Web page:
A mother searches for traces of her adult son in Chinese helmer Zhao Ye's touching Japanese foray.
A mother searches for traces of her adult son in Chinese helmer Zhao Ye’s touching Japanese foray, “Last Chestnuts.” Commissioned and produced by Naomi Kawase as part of her Narative Project strand of the Nara Film Fest, this medium-length study in loss unsurprisingly dovetails with Kawase’s own moody meditations on nature and death. Beautifully modulated thesping from star Kaori Momoi and screen newcomer Setsuko Dodo ensure an emotional investment that lingers even after Zhao cheapens the sentiment by adding one woe too many. Clocking in at just under one hour, the pic’s short running time shouldn’t hamper fest play.
The Narative Project is open to international helmers with the proviso that shooting take place in Japan’s Nara region; Kawase’s involvement will unquestionably help “Chestnuts” gain recognition that, though warranted, could easily have escaped Zhao in his third feature (his first, “Ma wu jia,” did a respectable turn on the fest circuit). As in his debut, Zhao has a keen sense of the interaction between character and environment, though here he’s tightened his narrative skills without sacrificing his sense of place or tone.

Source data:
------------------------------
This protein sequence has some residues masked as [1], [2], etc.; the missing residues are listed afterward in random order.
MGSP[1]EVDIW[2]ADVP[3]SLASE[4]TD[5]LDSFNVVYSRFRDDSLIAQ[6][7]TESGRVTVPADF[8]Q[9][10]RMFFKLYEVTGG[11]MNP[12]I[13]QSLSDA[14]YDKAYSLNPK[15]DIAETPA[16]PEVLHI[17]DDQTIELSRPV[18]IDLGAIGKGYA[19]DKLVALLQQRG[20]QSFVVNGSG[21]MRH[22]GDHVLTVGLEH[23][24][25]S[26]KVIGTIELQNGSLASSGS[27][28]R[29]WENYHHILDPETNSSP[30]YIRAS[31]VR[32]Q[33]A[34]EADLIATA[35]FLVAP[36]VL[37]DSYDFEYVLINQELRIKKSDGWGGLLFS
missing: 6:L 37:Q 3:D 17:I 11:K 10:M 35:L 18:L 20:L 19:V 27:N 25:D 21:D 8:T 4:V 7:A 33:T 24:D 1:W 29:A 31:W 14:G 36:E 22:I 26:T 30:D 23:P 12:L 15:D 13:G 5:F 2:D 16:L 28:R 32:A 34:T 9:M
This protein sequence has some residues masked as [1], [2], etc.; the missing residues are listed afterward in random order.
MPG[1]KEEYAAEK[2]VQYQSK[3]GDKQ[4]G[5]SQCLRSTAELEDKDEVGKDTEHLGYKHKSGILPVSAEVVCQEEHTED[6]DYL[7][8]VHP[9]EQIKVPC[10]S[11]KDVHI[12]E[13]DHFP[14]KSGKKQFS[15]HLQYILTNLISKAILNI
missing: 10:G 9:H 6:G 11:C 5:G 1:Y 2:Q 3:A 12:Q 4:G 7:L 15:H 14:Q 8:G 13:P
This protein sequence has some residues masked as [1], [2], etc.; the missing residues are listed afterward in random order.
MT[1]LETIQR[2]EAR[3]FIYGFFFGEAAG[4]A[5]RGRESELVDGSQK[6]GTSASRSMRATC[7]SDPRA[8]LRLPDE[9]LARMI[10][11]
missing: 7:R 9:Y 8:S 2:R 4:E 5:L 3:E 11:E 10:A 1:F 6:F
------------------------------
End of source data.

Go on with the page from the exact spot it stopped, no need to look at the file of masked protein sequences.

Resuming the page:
A troubled Mrs. Takahashi (Momoi) walks along a road asking various passersby if they recognize the locales in photos on her son Mitsuo’s digital camera. She meets cafe owner Mr. Uda (Shigeki Uda), who tells her Mitsuo had stopped by, bearing a basketful of chestnuts and asking about his work as an actor on Kawase’s “The Mourning Forest” (this homage to Zhao’s producer may strike some as a bit forced).
Mr. Uda recognizes one of the people in the photos as a local girl named Mie, whose mother, Setsuko (Dodo), lives nearby. Mrs. Takahashi is hesitant to make contact, but the welcoming Setsuko is delighted to learn of her daughter’s apparent relationship with Mitsuo. When she phones Mie, Mrs. Takahashi slips out the door, at which point Setsuko learns Mitsuo is dead.
Until this point, auds are likely to be completely with this character, whose emotions practically quiver on the surface, full of pain and a refusal to confront reality. The film throws one more tragic revelation into the mix, however, overloading the very delicate balance, but Momoi’s deeply felt perf, reportedly partly ad-libbed, brims with an anguish barely held together by delusion, and it’s difficult to not be moved. Dodo’s warm-hearted turn is also excellent, capturing the concern of a good woman sympathetically stirred by the misfortune of others.
Lensing by Hideyo Nakano (“The Mourning Forest”) is observational and at times too omnipresent; viewers can never forget that the cameraman is walking beside or just behind the actors, and clunky zooms compromise emotional buildups.